The Joy of Winter

Dec 8, 2010

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Imagine an overnight bicycle trip in the northern winter, perhaps on a nondescript snowmobile trail in the woods near your town. Moonlight illuminates a thick powder coat of snow on the trees, so much so that you don’t even need to use a headlight, despite the inky hue of the sky. The squeak of packed snow under your tires indicates the level of cold — probably about 5 degrees F and dropping. But you’re not concerned. You have warm boots, warm mitts, and panniers full of winter camping gear. You’ve been riding hard and working up body heat for several hours, ever since you left work on a nondescript evening in December, to venture into a black-and-white world that few ever see.

You pull up to a spot that looks cozy, nestled in a stand of trees under a blaze of stars. When you stop pedaling, the world becomes startlingly quiet. You hold your breath in the still air and listen for phantom echoes in the far distance — the yips of coyotes, the howl of wolves, even the low rumble of traffic in a civilization that now seems to be a universe away.

The sharp cold quickly works its way into your damp skin. Beads of frost cling to your eyelashes and eyebrows. Ice-crusted strands of hair surround your face. You exhale and the opaque swirl of breath prompts you back to action. You pull on your down coat and mittens, the get to work stomping out a large trench in the snow. You open your panniers and remove your winter sleeping bag, closed-cell foam pad and bivy sack. You fire up your stove and begin filling a pot with snow for drinking water and tea. You brush the snow off your chain, derailleurs and brakes to stave off morning freeze-up. You gather a few twigs, remove your lighter from the pocket nestled deep in your base layer, and ignite a small flame. You continue to fill your pot with new clumps of snow as you gather more wood. As the campfire blazes, eerie shadows dance along the frozen trail.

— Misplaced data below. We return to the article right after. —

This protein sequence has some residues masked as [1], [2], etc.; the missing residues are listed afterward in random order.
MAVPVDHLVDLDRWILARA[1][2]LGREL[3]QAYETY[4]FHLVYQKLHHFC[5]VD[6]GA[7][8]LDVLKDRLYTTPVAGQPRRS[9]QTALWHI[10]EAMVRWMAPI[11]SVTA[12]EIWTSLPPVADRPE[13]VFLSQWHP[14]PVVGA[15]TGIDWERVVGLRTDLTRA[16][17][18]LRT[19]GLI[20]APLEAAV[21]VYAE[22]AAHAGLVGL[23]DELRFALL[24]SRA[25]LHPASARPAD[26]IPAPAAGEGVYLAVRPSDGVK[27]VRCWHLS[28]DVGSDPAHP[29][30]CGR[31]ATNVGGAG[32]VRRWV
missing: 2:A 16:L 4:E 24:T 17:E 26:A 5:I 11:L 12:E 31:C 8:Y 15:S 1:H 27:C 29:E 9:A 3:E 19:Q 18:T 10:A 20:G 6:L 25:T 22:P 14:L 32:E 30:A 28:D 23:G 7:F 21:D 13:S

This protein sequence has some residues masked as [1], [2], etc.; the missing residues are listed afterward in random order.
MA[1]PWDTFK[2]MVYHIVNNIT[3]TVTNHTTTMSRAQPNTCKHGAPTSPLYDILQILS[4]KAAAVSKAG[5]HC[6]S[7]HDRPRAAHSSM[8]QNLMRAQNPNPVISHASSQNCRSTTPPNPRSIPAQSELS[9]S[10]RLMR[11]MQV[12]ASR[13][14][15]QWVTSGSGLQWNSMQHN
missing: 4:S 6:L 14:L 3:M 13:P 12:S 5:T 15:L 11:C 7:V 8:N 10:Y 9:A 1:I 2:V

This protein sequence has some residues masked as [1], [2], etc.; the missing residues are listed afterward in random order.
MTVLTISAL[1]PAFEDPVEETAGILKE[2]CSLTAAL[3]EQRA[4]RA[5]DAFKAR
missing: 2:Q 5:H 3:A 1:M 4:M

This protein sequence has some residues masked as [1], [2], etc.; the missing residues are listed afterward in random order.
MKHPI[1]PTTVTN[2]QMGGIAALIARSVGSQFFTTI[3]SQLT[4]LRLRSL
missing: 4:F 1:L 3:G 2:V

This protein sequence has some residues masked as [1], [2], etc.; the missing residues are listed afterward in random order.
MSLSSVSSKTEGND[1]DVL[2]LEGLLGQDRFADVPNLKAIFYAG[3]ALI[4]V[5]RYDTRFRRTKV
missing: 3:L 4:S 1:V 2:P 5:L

When the water heats up, you fill a cup for tea. You dip a frozen candy bar in the cup, melting the chocolate and thawing a few hundred body-heat-generating calories. As you sip your sweet drink, you soak in the silence and smile at the stars. Soon you’ll be nestled in your sleeping bag, dreaming of the crisp crackle of hoarfrost and the white sparkle of the world when you ride out in the morning.

It's all bicycle travel and it’s all good, even in the winter.

Photo by Jill Homer: A Surly Pugsley is loaded up for winter camping.

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BIKEPACKER is written by Jill Homer, deputy editor for Adventure Cyclist magazine.

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